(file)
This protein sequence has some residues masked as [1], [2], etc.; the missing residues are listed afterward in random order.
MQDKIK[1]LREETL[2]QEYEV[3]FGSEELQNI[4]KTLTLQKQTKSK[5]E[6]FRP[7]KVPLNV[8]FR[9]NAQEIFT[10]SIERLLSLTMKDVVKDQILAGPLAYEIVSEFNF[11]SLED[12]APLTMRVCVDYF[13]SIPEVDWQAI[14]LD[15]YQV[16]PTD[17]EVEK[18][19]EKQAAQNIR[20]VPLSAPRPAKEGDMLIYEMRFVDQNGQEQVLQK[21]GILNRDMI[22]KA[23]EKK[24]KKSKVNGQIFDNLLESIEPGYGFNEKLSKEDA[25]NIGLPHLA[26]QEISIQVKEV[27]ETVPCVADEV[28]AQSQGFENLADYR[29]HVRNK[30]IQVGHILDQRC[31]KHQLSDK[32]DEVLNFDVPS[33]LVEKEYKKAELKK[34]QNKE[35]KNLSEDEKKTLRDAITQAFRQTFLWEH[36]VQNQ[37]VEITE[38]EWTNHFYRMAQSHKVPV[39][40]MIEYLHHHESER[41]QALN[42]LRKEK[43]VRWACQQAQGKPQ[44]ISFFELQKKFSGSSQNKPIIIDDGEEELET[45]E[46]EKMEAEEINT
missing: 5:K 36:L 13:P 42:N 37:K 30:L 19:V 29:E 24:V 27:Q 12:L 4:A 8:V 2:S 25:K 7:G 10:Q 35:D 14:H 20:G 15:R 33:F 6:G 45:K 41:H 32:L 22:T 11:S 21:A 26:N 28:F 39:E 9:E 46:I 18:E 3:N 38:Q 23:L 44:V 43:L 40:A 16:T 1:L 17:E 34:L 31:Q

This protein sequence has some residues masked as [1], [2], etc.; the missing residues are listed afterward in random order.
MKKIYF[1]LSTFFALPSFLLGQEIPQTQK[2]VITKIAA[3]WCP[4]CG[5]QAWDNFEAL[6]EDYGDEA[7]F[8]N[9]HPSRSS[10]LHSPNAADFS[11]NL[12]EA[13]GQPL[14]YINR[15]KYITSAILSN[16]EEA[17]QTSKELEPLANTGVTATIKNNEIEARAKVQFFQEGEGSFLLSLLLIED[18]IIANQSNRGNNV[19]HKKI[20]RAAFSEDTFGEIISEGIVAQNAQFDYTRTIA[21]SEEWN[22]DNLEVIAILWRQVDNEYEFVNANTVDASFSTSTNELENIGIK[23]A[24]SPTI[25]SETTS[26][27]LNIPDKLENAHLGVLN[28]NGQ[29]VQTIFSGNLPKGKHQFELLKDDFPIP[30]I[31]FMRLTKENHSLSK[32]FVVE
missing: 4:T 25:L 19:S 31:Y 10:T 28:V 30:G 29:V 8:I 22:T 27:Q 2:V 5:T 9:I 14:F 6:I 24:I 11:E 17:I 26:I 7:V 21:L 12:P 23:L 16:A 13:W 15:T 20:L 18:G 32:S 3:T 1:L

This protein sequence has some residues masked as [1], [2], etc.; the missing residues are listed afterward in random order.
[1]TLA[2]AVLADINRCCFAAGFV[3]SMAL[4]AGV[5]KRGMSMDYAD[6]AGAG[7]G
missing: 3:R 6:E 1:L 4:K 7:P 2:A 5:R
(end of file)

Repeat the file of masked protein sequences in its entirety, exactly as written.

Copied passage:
This protein sequence has some residues masked as [1], [2], etc.; the missing residues are listed afterward in random order.
MQDKIK[1]LREETL[2]QEYEV[3]FGSEELQNI[4]KTLTLQKQTKSK[5]E[6]FRP[7]KVPLNV[8]FR[9]NAQEIFT[10]SIERLLSLTMKDVVKDQILAGPLAYEIVSEFNF[11]SLED[12]APLTMRVCVDYF[13]SIPEVDWQAI[14]LD[15]YQV[16]PTD[17]EVEK[18][19]EKQAAQNIR[20]VPLSAPRPAKEGDMLIYEMRFVDQNGQEQVLQK[21]GILNRDMI[22]KA[23]EKK[24]KKSKVNGQIFDNLLESIEPGYGFNEKLSKEDA[25]NIGLPHLA[26]QEISIQVKEV[27]ETVPCVADEV[28]AQSQGFENLADYR[29]HVRNK[30]IQVGHILDQRC[31]KHQLSDK[32]DEVLNFDVPS[33]LVEKEYKKAELKK[34]QNKE[35]KNLSEDEKKTLRDAITQAFRQTFLWEH[36]VQNQ[37]VEITE[38]EWTNHFYRMAQSHKVPV[39][40]MIEYLHHHESER[41]QALN[42]LRKEK[43]VRWACQQAQGKPQ[44]ISFFELQKKFSGSSQNKPIIIDDGEEELET[45]E[46]EKMEAEEINT
missing: 5:K 36:L 13:P 42:N 37:K 30:L 19:V 29:E 24:V 27:Q 12:L 4:A 8:V 2:S 25:K 7:G 10:Q 35:D 14:H 20:G 15:R 33:F 6:G 45:K 41:H 32:L 22:T 11:S 21:A 26:N 28:F 39:E 9:E 46:I 18:E 3:N 38:Q 23:L 44:V 43:L 40:A 16:T 1:L 17:E 34:L 31:Q

This protein sequence has some residues masked as [1], [2], etc.; the missing residues are listed afterward in random order.
MKKIYF[1]LSTFFALPSFLLGQEIPQTQK[2]VITKIAA[3]WCP[4]CG[5]QAWDNFEAL[6]EDYGDEA[7]F[8]N[9]HPSRSS[10]LHSPNAADFS[11]NL[12]EA[13]GQPL[14]YINR[15]KYITSAILSN[16]EEA[17]QTSKELEPLANTGVTATIKNNEIEARAKVQFFQEGEGSFLLSLLLIED[18]IIANQSNRGNNV[19]HKKI[20]RAAFSEDTFGEIISEGIVAQNAQFDYTRTIA[21]SEEWN[22]DNLEVIAILWRQVDNEYEFVNANTVDASFSTSTNELENIGIK[23]A[24]SPTI[25]SETTS[26][27]LNIPDKLENAHLGVLN[28]NGQ[29]VQTIFSGNLPKGKHQFELLKDDFPIP[30]I[31]FMRLTKENHSLSK[32]FVVE
missing: 4:T 25:L 19:S 31:Y 10:T 28:V 30:G 29:V 8:I 22:T 27:Q 2:V 5:T 9:I 14:F 6:I 24:I 11:E 17:I 26:I 7:V 21:L 12:P 23:L 16:A 13:W 15:T 20:L 18:G 32:S 3:T 1:L

This protein sequence has some residues masked as [1], [2], etc.; the missing residues are listed afterward in random order.
[1]TLA[2]AVLADINRCCFAAGFV[3]SMAL[4]AGV[5]KRGMSMDYAD[6]AGAG[7]G
missing: 3:R 6:E 1:L 4:K 7:P 2:A 5:R